Service of Caveat Emptor: Amazon Shoppers, Watch Out for the Splash of Dumpster Divers!

December 23rd, 2019

Categories: Dumpster Shopping, E-Commerce, E-tailing, Quality Control

I love bargains but after reading Khadeeja Safdar, Shane Shifflett and Denise Blostein’s Wall Street Journal article “You Might Be Buying Trash on Amazon—Literally,” my instinct to be choosey and on alert about where I find good deals set off alarms.

The reporters wrote: “Just about anyone can open a store on and sell just about anything. Just ask the dumpster divers.”

And I know dumpster divers exist because when I had a garage sale a few years ago I offered wonderful things, chucking stuff not appropriate for sale in a dumpster that was near the garage. I found several people in that dumpster sorting through my garbage!

Back to the topic. Safdar and colleagues reported: “They are an elusive lot. Many The Wall Street Journal contacted wouldn’t give details about their listings, said they stopped selling dumpster finds or no longer listed them as new, didn’t respond to inquiries or stopped communicating. Some said they feared Amazon would close their stores.”

The reporters found “a stencil set, scrapbook paper and a sealed jar of Trader Joe’s lemon curd” with expiration date of May 2020 in dumpsters in New Jersey and set up a store, DJ Co. “’Sellers are responsible for meeting Amazon’s high bar for product quality,’ an Amazon spokeswoman said. Examples the Journal presented to Amazon of dumpster-sourced listings ‘are isolated incidents,’ she said. ‘We are investigating and will take appropriate action against the bad actors involved.’” No comment re. the Journal’s store. When Journal staff submitted items for their store they weren’t asked about sell-by dates or origins.

“After a later dumpster dive, the Journal was able to go through almost all of the listing process with salvaged breath mints, sunflower seeds, marmalade, crispbread, fig fruit butter, olives, a headband and a Halloween mask—stopping just short of shipping them to the Amazon warehouse, which is required for an item to appear for purchase on the site.” And “To list a sunscreen lotion, Amazon asked for a safety-data sheet. Attempts to list a protein powder, a pea-powder dietary supplement and a face sheet mask—all from the dive—elicited a request from Amazon for proof of purchase.”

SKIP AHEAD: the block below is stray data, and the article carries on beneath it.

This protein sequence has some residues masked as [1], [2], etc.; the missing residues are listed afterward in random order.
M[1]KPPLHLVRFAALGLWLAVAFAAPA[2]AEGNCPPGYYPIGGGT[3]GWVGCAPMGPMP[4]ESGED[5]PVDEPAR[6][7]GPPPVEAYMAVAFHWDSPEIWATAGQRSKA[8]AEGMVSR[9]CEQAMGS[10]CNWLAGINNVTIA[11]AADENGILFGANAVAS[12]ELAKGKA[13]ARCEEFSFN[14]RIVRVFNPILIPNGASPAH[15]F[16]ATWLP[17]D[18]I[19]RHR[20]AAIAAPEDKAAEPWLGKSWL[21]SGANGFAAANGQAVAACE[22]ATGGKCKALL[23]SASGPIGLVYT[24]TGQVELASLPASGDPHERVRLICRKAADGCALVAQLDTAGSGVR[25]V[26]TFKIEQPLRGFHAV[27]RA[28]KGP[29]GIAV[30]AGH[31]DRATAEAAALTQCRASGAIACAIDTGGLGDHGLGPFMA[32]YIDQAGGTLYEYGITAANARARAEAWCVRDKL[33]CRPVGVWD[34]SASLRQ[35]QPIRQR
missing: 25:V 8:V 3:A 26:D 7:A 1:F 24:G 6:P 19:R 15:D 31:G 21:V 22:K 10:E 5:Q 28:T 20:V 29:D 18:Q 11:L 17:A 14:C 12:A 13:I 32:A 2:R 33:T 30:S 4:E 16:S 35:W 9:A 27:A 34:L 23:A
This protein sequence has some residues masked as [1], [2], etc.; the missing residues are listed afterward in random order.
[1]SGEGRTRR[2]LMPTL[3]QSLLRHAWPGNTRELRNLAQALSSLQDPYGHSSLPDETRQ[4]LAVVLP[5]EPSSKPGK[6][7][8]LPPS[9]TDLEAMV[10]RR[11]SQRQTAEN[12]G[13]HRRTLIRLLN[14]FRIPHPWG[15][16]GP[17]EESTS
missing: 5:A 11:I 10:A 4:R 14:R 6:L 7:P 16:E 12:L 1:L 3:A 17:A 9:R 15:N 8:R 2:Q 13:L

Amazon recently changed its policy: No items taken from the trash could be sold nor could items a manufacturer, vendor, retailer or supplier identified as unsalable. The company says it’s not responsible for what’s sold. A former employee who oversaw the department that handled logistics for third-party sellers until 2013 told the reporters: “We had an internal saying: Unless the product’s on fire when we receive it, we would accept anything. Ultimately consumers are the police of the platform.” Amazon denied this and said “it requires sellers to provide government-issued identification and uses a “system that analyzes hundreds of unique data points to identify potential risk” and “we proactively block suspicious businesses.”

One of Amazon’s online merchants fills his Amazon and Ebay stores with clearance items, stuff abandoned in storage units and dumpsters. He cleans blemishes so the stuff looks new and gets the shipping packaging from the trash.